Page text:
If it’s absolutely necessary to pin a label on what Wave Sleep Wave does, you could call it dreampop. Reduced to its essentials, it’s a shimmering, glistening, swirling, jangly, misty vortex of guitar textures over steady drums. Frontman/guitarist Jerry Adler is a one-man orchestra, slowly and methodically building a web of textures, sometimes hypnotic, often symphonically ornate, like a late 80s British version of Jon Brion. Influence-wise, there are a million bands out there who ape the catchy, simple, major-key mid-80s sound that New Order and the Cure made so popular; here, Adler reverts back to a deeper, murkier 80s sound that also offers a nod to Wire and the Cocteau Twins. He first made a mark about ten years ago leading the Blam, the catchy but edgy indie pop band that should have been as popular as the Shins but wasn’t; a little later, he took a powerfully lyrical detour into Dylanesque acoustic rock with his Flugente project. What’s most impressive about this album is that it appears to be just guitars and drums, with no bass, yet the sonics have a gyroscopic balance. Drummer Yuval Lion — Adler’s cohort in the Blam — keeps things moving along tersely and briskly, for the most part. Fans of the dreampop canon from the Cocteau Twins, to Lush, to My Bloody Valentine, to more obscure bands like Downy Mildew, are going to love this record.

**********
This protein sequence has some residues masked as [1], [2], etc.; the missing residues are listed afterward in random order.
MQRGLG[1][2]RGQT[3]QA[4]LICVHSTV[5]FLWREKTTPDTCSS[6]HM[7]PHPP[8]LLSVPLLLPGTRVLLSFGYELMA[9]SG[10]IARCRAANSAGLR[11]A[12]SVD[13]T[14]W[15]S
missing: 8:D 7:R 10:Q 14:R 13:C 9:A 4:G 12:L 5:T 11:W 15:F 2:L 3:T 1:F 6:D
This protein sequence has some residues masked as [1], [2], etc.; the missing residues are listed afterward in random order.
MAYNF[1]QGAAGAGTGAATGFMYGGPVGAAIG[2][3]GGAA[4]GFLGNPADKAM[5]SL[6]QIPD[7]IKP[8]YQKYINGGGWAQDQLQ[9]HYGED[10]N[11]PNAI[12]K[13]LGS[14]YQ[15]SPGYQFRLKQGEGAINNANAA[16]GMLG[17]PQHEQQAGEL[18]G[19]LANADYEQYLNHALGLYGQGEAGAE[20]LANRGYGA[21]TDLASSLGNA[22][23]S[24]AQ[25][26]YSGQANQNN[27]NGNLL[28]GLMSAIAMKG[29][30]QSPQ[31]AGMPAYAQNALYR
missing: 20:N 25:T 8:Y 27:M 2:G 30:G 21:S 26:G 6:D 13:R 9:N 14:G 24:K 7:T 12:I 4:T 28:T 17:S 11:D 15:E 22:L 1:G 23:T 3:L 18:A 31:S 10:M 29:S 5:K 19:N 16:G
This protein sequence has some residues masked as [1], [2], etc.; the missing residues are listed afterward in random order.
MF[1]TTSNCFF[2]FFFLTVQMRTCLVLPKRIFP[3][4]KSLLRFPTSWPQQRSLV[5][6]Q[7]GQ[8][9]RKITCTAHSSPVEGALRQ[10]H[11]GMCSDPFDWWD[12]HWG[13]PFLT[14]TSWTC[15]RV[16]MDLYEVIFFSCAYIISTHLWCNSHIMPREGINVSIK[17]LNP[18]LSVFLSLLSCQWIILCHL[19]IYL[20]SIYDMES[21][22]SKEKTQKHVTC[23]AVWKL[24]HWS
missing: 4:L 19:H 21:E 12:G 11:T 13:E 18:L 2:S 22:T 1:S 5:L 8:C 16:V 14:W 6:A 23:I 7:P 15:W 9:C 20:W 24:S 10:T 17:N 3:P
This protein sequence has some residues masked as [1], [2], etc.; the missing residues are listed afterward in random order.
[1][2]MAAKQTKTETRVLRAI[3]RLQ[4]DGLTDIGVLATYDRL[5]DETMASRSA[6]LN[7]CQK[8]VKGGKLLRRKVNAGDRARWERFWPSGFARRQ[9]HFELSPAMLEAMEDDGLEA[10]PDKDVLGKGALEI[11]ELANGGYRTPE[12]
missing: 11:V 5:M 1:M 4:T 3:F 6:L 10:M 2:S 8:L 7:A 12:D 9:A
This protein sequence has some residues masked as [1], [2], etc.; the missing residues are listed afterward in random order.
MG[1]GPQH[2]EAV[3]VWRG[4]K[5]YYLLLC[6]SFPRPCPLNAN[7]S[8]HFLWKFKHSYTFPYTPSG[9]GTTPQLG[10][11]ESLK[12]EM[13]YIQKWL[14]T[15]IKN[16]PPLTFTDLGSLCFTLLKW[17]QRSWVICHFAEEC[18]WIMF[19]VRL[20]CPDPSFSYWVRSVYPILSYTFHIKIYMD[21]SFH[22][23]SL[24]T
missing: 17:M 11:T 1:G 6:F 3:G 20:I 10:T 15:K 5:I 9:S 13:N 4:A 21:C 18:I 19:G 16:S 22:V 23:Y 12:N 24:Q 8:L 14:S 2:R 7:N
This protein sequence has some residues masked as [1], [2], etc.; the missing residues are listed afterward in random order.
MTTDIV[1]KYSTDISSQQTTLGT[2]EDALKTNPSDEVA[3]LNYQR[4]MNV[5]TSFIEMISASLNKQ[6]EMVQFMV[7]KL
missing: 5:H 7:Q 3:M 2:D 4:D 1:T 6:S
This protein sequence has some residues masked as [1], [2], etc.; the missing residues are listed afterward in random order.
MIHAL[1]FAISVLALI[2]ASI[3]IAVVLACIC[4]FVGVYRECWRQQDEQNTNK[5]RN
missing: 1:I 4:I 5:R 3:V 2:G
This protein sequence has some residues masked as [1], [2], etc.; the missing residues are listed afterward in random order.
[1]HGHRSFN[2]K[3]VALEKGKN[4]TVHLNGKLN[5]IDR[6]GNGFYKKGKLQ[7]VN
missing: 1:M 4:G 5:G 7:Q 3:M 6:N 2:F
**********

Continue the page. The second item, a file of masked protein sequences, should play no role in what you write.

It’s best appreciated as an uninterrupted whole, considering that most of the tracks segue into each other. The opening cut, Rats starts out with edgy, percussive guitar accents against a wave of drone, then leaps into a swirling chorus, then back, with a characteristically juicy yet minimalist guitar solo midway through. Interestingly, while Adler is just as adept a wordsmith as a tunesmith, lyrics take a back seat to the guitars here. “We don’t know what’s wrong, we just know what’s right,” he intones, deadpan, on the second track, Laws, methodically crescendoing with echoes of Bauhaus and Pink Floyd as the guitar orchestra grows, and grows, and grows. Images of violence and discontent recur throughout the songs: it wouldn’t be a surprise to find out that this is a parable.